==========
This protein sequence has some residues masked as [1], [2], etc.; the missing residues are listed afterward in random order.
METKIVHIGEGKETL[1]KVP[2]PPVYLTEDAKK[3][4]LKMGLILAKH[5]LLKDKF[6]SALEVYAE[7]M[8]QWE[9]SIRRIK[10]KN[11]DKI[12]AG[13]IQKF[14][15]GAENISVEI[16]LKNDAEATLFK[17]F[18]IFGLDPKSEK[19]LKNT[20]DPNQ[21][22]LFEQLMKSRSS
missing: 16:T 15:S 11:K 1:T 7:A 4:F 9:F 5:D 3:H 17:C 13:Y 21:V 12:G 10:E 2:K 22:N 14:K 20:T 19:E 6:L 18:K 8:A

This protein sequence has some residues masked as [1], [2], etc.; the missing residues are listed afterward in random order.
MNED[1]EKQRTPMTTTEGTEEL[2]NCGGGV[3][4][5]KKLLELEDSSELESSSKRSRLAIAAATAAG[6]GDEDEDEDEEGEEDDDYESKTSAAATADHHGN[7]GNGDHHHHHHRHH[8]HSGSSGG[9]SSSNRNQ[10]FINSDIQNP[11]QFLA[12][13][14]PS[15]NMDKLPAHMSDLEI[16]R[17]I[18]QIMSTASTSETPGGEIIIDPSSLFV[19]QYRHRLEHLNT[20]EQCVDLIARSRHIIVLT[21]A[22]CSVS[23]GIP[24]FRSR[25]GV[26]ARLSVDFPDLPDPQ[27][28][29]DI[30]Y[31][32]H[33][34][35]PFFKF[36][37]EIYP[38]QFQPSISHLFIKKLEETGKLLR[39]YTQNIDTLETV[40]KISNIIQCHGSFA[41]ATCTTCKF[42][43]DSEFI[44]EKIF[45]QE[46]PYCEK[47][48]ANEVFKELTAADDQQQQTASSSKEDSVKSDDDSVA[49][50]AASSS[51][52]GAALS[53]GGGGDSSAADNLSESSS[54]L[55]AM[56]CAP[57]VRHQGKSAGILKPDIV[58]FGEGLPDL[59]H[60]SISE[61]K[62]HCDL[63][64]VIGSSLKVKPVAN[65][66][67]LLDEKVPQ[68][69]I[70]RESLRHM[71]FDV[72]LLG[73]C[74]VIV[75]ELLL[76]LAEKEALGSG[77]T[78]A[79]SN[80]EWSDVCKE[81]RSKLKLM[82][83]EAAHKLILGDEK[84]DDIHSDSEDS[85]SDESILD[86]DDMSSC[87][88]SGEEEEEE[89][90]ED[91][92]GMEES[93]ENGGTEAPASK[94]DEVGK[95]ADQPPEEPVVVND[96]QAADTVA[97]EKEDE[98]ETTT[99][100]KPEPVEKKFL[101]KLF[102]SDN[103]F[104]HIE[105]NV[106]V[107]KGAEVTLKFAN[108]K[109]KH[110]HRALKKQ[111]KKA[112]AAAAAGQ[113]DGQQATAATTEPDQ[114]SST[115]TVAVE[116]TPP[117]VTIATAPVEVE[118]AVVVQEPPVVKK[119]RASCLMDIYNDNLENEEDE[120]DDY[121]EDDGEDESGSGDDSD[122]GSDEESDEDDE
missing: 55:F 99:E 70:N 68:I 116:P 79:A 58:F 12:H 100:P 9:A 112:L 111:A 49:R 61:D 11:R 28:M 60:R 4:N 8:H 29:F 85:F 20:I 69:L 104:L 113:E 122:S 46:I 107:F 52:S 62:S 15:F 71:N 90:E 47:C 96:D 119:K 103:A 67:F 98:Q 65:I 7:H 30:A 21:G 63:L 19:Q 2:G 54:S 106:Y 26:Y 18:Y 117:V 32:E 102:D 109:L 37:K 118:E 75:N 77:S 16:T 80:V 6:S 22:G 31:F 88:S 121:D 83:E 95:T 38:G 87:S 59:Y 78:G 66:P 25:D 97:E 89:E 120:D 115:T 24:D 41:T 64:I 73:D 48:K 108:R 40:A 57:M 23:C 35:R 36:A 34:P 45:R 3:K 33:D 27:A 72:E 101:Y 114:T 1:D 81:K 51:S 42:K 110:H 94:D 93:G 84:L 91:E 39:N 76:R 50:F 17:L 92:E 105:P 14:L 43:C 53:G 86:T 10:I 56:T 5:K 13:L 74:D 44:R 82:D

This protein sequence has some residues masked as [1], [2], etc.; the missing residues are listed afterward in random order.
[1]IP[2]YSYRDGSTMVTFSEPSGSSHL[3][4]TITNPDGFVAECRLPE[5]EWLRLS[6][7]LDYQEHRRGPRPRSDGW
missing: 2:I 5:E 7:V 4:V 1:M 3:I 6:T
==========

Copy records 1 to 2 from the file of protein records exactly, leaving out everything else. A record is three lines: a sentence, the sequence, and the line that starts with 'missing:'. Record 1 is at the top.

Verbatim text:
This protein sequence has some residues masked as [1], [2], etc.; the missing residues are listed afterward in random order.
METKIVHIGEGKETL[1]KVP[2]PPVYLTEDAKK[3][4]LKMGLILAKH[5]LLKDKF[6]SALEVYAE[7]M[8]QWE[9]SIRRIK[10]KN[11]DKI[12]AG[13]IQKF[14][15]GAENISVEI[16]LKNDAEATLFK[17]F[18]IFGLDPKSEK[19]LKNT[20]DPNQ[21][22]LFEQLMKSRSS
missing: 16:T 15:S 11:K 1:T 7:A 4:F 9:F 5:D 3:H 17:C 13:Y 21:V 12:G 10:E 2:K 22:N 14:K 20:T 19:E 6:L 18:K 8:A

This protein sequence has some residues masked as [1], [2], etc.; the missing residues are listed afterward in random order.
MNED[1]EKQRTPMTTTEGTEEL[2]NCGGGV[3][4][5]KKLLELEDSSELESSSKRSRLAIAAATAAG[6]GDEDEDEDEEGEEDDDYESKTSAAATADHHGN[7]GNGDHHHHHHRHH[8]HSGSSGG[9]SSSNRNQ[10]FINSDIQNP[11]QFLA[12][13][14]PS[15]NMDKLPAHMSDLEI[16]R[17]I[18]QIMSTASTSETPGGEIIIDPSSLFV[19]QYRHRLEHLNT[20]EQCVDLIARSRHIIVLT[21]A[22]CSVS[23]GIP[24]FRSR[25]GV[26]ARLSVDFPDLPDPQ[27][28][29]DI[30]Y[31][32]H[33][34][35]PFFKF[36][37]EIYP[38]QFQPSISHLFIKKLEETGKLLR[39]YTQNIDTLETV[40]KISNIIQCHGSFA[41]ATCTTCKF[42][43]DSEFI[44]EKIF[45]QE[46]PYCEK[47][48]ANEVFKELTAADDQQQQTASSSKEDSVKSDDDSVA[49][50]AASSS[51][52]GAALS[53]GGGGDSSAADNLSESSS[54]L[55]AM[56]CAP[57]VRHQGKSAGILKPDIV[58]FGEGLPDL[59]H[60]SISE[61]K[62]HCDL[63][64]VIGSSLKVKPVAN[65][66][67]LLDEKVPQ[68][69]I[70]RESLRHM[71]FDV[72]LLG[73]C[74]VIV[75]ELLL[76]LAEKEALGSG[77]T[78]A[79]SN[80]EWSDVCKE[81]RSKLKLM[82][83]EAAHKLILGDEK[84]DDIHSDSEDS[85]SDESILD[86]DDMSSC[87][88]SGEEEEEE[89][90]ED[91][92]GMEES[93]ENGGTEAPASK[94]DEVGK[95]ADQPPEEPVVVND[96]QAADTVA[97]EKEDE[98]ETTT[99][100]KPEPVEKKFL[101]KLF[102]SDN[103]F[104]HIE[105]NV[106]V[107]KGAEVTLKFAN[108]K[109]KH[110]HRALKKQ[111]KKA[112]AAAAAGQ[113]DGQQATAATTEPDQ[114]SST[115]TVAVE[116]TPP[117]VTIATAPVEVE[118]AVVVQEPPVVKK[119]RASCLMDIYNDNLENEEDE[120]DDY[121]EDDGEDESGSGDDSD[122]GSDEESDEDDE
missing: 55:F 99:E 70:N 68:I 116:P 79:A 58:F 12:H 100:P 9:A 112:L 111:A 49:R 61:D 11:R 28:M 60:R 4:N 8:H 29:F 85:F 20:I 69:L 104:L 113:E 122:S 46:I 107:F 52:S 62:S 15:F 71:N 90:E 47:C 96:D 119:K 103:A 67:F 98:Q 65:I 7:H 30:A 21:G 63:L 19:Q 2:G 54:S 106:Y 26:Y 18:Y 117:V 32:E 102:D 109:L 37:K 118:E 75:N 77:S 16:T 80:V 6:S 22:G 31:F 88:S 121:D 83:E 95:T 38:G 87:S 59:Y 78:G 66:P 25:D 97:E 89:E 120:D 115:T 24:D 41:T 64:I 73:D 48:K 108:R 40:A 57:M 23:C 35:R 36:A 34:P 45:R 3:K 33:D 27:A 72:E 101:Y 114:T 1:D 81:K 51:S 42:K 110:H 94:D 93:G 84:L 91:E 39:N 76:R 50:F 17:L 92:E 105:P 14:L 43:C 53:G 86:T 10:I 56:T 5:K 13:L 74:D 44:R 82:D